Courtney Summers is a great author, I really enjoy her books. This won’t be my last book from her, and I do regret not buying Some Girls Are when I first saw it and instead getting a sequel book to a book that I don’t have. Which is a fail on my part. This book is about Parker Fadley. On a side note here, I actually didn’t realize that her name was Parker, thought people were calling her by her last name. So it made me wonder, ‘I wonder what her real name is.’ And then I realized. Parker is/was the most popular girl in school with the popular boyfriend, good grades and such. But something happens, which now becomes a secret she carries. And it might just be her fault.So her parents are keeping her on watch. The school is on watch. Suicide watch that is. And Parker pushes them away because she doesn’t want help. Not since it happened of course.Now Parker is probably a person in real life that I would detest very badly. But Summers’ awesome writing, and this was her debut novel by the way, made me root for her, want good things to happen to her. The plot was very good, some things I really liked, some things I was disappointed in and others I didn’t expect to happen. This reminded me of Speak at times actually. Now the thing I was disappointed in was one word: Romance. I’m not saying the romance is bad, I’m just saying that I didn’t like the romance thing. Meaning I wanted Chris to be with Parker because I just do. I’m not saying that Jake’s a bad person, he's a great character. I just wanted Chris to be with Parker. It's just my personal preference.The characters were nice. I didn’t like Becky as much as I wanted to. Jake was very interesting. Chris, no matter what things Parker will do to him- he’ll still love her and she knows it. Also about that secret thing, the only thing I can say is this. I won’t really tell you anything other then the fact that there was a party, beer, and the woods. I was surprised by what happened, I thought it was something else because there was a flashback of a hotel and I was reading a review about a hotel so to put it simply: I was confused.One more thing. The other thing I was disappointed in was quite minor. It doesn't really sway my feelings for this book. It was hotel scene and then Chris crying over her scene. It was a flashback, but I wanted it longer and written out for some reason. Again, it's my personal preference.The cover of the book is a good cover. I really like this one.more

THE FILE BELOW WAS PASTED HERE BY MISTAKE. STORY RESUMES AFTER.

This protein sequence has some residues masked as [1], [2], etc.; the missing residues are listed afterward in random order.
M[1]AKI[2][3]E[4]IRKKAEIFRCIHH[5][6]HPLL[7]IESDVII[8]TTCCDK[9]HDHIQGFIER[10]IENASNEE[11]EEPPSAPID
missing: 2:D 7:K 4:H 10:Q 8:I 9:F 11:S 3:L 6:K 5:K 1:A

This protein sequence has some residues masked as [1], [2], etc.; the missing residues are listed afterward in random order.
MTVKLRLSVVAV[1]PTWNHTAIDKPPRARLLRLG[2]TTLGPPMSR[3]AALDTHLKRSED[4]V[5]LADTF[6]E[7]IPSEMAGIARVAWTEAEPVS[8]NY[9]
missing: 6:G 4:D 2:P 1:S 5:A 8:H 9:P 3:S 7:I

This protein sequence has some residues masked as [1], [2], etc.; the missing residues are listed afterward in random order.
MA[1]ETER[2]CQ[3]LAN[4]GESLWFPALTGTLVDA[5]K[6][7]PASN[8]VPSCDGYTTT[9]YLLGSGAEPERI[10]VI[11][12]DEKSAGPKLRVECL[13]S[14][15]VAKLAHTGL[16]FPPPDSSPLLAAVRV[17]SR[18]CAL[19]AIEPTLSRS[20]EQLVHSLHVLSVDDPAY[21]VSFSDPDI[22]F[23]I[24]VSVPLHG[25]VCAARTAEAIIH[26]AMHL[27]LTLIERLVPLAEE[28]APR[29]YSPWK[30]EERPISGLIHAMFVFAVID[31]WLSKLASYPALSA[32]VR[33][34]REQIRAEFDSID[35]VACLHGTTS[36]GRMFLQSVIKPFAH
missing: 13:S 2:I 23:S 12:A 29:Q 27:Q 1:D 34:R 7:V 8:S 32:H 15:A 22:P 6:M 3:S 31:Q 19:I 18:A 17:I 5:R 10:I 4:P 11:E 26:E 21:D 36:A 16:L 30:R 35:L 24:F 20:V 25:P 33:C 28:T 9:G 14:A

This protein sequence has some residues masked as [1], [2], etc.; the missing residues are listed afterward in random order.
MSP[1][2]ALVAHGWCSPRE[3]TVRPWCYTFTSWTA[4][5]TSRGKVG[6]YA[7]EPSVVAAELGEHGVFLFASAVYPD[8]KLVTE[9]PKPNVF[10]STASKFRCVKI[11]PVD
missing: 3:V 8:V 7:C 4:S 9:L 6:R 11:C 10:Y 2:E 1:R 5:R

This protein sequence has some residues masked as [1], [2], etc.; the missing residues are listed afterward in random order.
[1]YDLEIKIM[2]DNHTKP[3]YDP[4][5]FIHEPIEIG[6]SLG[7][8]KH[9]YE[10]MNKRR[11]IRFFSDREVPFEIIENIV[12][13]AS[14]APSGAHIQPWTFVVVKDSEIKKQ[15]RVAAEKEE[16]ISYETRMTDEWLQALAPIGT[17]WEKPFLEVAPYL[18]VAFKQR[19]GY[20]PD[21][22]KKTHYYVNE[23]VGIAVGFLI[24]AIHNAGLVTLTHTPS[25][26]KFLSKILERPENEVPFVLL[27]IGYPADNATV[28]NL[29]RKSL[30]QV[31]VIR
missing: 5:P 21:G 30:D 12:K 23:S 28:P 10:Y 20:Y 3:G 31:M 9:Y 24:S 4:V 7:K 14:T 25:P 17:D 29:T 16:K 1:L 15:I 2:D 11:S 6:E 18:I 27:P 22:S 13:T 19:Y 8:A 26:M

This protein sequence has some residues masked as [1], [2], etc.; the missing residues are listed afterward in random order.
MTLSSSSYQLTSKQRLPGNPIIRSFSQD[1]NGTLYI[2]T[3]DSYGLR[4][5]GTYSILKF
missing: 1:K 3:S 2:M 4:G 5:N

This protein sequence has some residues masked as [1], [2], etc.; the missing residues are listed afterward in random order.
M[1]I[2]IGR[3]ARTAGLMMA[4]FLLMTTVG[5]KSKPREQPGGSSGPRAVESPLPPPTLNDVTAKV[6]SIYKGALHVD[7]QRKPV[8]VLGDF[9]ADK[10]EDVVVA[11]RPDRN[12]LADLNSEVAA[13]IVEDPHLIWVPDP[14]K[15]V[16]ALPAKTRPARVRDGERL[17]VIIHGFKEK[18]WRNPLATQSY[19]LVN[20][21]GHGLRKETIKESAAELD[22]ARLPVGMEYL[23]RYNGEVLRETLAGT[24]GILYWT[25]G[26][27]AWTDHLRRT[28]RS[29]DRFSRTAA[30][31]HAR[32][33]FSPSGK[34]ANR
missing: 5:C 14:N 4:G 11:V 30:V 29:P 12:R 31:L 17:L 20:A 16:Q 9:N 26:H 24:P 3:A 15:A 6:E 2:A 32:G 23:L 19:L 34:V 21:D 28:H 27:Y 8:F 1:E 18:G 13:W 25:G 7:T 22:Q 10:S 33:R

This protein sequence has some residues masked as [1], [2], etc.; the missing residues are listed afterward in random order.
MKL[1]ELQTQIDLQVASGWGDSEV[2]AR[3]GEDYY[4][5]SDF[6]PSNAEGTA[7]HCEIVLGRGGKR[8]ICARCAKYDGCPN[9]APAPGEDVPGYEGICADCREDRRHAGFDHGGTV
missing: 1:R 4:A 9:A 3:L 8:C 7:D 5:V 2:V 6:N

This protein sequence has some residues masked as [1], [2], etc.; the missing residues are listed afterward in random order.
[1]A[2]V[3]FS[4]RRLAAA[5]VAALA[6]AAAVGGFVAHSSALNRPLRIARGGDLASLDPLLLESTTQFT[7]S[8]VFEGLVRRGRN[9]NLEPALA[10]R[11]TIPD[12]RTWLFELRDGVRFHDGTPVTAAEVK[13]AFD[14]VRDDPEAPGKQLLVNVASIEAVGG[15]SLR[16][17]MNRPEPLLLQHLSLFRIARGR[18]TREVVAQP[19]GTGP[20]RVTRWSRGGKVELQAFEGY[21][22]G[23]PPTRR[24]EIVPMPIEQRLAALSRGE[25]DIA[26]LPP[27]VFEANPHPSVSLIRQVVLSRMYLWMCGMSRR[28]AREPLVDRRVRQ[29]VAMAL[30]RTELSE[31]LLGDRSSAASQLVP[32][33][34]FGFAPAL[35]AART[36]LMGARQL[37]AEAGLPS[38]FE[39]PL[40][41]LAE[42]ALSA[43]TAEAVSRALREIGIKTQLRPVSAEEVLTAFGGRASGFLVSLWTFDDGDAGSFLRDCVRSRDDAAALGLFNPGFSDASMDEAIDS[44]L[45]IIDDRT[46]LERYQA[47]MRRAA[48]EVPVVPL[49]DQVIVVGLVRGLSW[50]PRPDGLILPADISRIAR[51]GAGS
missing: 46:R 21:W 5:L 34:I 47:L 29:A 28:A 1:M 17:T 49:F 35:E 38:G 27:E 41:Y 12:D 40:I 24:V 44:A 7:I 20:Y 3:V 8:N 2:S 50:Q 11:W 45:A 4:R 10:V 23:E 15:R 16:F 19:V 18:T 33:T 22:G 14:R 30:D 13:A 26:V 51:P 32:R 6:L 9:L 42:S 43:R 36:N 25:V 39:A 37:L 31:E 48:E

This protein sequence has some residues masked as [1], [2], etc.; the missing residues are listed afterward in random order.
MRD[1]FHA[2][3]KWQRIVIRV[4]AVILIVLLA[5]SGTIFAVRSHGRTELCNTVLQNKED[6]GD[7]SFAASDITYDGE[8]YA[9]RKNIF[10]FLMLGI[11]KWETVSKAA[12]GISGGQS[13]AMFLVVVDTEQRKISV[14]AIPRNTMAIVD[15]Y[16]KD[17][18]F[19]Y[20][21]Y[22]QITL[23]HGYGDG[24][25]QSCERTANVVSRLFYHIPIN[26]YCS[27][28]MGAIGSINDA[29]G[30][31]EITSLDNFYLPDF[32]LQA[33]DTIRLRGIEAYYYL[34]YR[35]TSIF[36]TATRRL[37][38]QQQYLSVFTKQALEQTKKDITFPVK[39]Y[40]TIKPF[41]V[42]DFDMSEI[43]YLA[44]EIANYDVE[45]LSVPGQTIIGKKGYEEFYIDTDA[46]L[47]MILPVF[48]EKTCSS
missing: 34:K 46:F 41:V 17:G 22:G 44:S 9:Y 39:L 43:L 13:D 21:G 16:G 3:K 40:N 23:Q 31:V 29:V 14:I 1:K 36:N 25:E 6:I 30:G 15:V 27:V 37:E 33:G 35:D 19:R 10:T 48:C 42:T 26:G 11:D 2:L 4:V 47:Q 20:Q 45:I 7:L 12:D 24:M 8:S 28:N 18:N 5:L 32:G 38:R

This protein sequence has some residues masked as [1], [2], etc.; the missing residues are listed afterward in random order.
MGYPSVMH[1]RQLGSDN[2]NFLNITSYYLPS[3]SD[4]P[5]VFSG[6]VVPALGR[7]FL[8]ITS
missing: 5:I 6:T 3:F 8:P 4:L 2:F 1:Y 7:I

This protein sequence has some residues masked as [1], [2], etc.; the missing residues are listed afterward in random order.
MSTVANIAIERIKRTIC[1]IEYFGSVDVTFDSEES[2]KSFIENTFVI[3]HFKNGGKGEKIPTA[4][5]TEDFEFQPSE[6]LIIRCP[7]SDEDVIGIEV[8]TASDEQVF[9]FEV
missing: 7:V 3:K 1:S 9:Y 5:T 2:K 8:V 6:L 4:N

Plot: Parker used to be popular. She was a straight A student, captain of the cheer leading team, dating the most popular guy in school. Perfect. But then something went wrong. So wrong that she couldn’t fix it and it changed her for ever. Now she’s barely graduating and is doing a good job of alienating anyone who ever liked her. The more people try to help, the more she pushes them away. But the new kid, Jake, isn’t so easily discouraged. He likes her and he’s willing to take a lot of abuse in his quest to get close to her and to understand her.Parker is not a likable character. She doesn’t want to be. But Summers does a good job of portraying her conflicted emotions, emotions that Parker herself doesn’t always understand. My main problem with the novel is that I don’t like stories that create suspense by withholding information that the first person narrator knows. Still, it was interesting and realistic and one scene in particular had me bawling my eyes out. It wasn’t my type of book but if it is, you’ll probably love it.more